If my headlight would quit eating batteries like they taste good, that sense of safety would probably be justified. (Got any ideas, Roger? I think the cold weather is draining the battery, but I’m not entirely sure. If you’ve got a product and/or battery recommendation, I’d love to hear it.)

In any case, I had a pretty good ride, and that little encounter with The Wall just gives me a primo excuse to have a bowl of leftover chicken and dumplings for dinner. 🙂



Lance Armstrong would be a stud if he’d done nothing but kick cancer squarely in the butt and then win the Tour de France umpteen times. But if switching from cycling to running is half as hard as switching from running to cycling, Armstrong is not just a stud — he’s the Godolphin freakin’ Arabian.

I rode my bike six miles this evening, and it opened up a can of you-know-what on me. I loved every minute of it, too, even if I did have to get off and walk up a few hills because I was too tired to pedal.

Did you go walk around the block today? If not, get out there! You don’t have to run today. Just walk. And if you want to peek ahead at next week, I’m updating the training schedule for you as soon as I finish this post.

I have lots to be thankful for today. My bike, for starters, and the fact that I have the strength and balance to ride it, even if I’m not very good at it yet. I’ll get there. I remember when running a mile was this hard, and now here I am with three Tulsa Runs, four half-marathons, and two full marathons under my belt … so Roger had better not laugh too much at my rookie incompetence, because I’m just liable to show up in Staunton some bright summer morning and nip at his heels for 30 miles. (Given my appetite for Krispy Kremes, it’s entirely possible that I could end up with a minus sign in front of my finish time, so I might do more than nip….)

Speaking of Krispy Kremes, I’m thankful for whipped-cream-filled doughnuts.

I’m also thankful for our great Thanksgiving service at church. I’m sure it’s kind of inconvenient for some people to get there (it starts at 10:30 a.m.), but it’s such a great way to start the morning — it’s kind of like a combination of a Sunday morning service and a Wednesday night testimony meeting, because you’ve got a Lesson and a solo and stuff like on Sunday morning, but the Lesson is shorter than usual, which leaves time for the members of the congregation to stand up and talk about the healings and blessings they’ve experienced over the past year. Their stories really focus you in on the point of the holiday.

We had an unexpected blessing this afternoon.

I had planned to pick up some stuff at Wild Oats on the way home from church and just fix a batch of posole or something before Ron went to work. (Posole has become kind of a holiday tradition at our house.)

But I am supposed to be leaving town in a few hours (I’m headed for Texas to do a Route 66 preservation project this weekend), and Ron didn’t want me to have to mess with cooking lunch and cleaning up afterward, so he announced that he would be taking me to Golden Saddle — a great restaurant over on the Admiral Place alignment of 66 — instead.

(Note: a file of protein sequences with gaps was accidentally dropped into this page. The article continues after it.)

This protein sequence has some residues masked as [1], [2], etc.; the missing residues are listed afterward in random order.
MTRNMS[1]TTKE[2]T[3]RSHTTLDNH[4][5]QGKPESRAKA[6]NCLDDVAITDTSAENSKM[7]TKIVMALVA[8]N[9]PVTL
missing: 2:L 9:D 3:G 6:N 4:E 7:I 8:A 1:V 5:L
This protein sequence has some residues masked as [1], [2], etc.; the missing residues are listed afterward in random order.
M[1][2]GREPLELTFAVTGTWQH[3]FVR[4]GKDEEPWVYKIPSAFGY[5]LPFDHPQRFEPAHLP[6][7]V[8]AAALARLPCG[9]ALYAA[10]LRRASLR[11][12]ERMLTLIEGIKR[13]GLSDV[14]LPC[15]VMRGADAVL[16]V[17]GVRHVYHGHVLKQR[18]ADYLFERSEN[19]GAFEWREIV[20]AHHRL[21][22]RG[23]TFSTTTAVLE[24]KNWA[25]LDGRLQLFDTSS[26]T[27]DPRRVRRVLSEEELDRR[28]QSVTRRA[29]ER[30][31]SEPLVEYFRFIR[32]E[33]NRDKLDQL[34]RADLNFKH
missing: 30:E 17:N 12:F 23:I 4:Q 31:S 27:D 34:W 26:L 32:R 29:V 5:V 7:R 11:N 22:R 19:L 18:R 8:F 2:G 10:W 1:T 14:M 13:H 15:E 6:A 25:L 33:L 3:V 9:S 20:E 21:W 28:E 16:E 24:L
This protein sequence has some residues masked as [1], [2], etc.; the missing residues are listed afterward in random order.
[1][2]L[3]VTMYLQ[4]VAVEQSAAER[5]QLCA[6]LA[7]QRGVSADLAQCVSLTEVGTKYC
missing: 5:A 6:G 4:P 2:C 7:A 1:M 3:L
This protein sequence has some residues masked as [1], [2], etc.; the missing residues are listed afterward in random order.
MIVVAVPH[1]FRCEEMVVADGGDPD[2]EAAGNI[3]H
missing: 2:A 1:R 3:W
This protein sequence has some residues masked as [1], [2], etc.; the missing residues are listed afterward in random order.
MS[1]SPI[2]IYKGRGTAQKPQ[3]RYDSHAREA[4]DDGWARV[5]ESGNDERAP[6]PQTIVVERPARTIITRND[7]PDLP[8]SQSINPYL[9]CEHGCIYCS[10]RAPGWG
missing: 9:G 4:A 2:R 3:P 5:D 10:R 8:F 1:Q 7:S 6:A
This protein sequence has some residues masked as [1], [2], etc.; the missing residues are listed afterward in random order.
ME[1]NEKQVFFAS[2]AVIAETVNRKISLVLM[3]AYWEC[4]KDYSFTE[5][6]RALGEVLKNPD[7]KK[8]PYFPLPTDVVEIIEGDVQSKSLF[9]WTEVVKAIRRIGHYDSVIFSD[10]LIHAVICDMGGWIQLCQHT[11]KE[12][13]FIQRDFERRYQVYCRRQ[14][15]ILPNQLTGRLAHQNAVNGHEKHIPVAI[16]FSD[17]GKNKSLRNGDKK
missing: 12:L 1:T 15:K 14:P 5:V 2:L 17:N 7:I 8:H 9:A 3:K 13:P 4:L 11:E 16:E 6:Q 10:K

We figured we’d just hit the buffet, but we got there and discovered that the buffet was closed — because they were serving a free Thanksgiving dinner to all their customers. Ron is going to put an article about that on his blog tomorrow.

In the meantime, I will just tell you that the food was amazing (they serve sweet tea — need I say more?) and we got an extra treat in the form of a singer who performed while we ate. I had a ball watching a little girl struggle valiantly to suppress the urge to dance to “Brick House.”

I love it when businesses thank their customers — and their community — by doing stuff like that. You see it all the time on Route 66. Tally’s Cafe here in Tulsa does it every year. Al’s Route 66 Cafe, over in Sapulpa, did it today. I want to say it was the Midpoint Cafe in Adrian, Texas, that opened up one time during a blizzard and fed all the travelers who got stranded, and the owners of the Vega Motel have been known to share their dinner with customers who slide in on a glare of ice.

There’s so much love and kindness on this road, it almost makes me cry when I think about it. These aren’t wealthy people. These are ordinary folks who appreciate their blessings and who understand a basic concept that Mrs. Eddy explains like this:

Giving does not impoverish us in the service of our Maker, neither does withholding enrich us.

Add Route 66 — and the wonderful people who live and work along its shoulders — to my list of things I’m thankful for today.

I’ll be offline and on my beloved road for a couple of days. Don’t forget to check the training schedule and keep up with your runs this weekend. I’ll be back late Sunday or early Monday, and you know I’ll have pictures for you.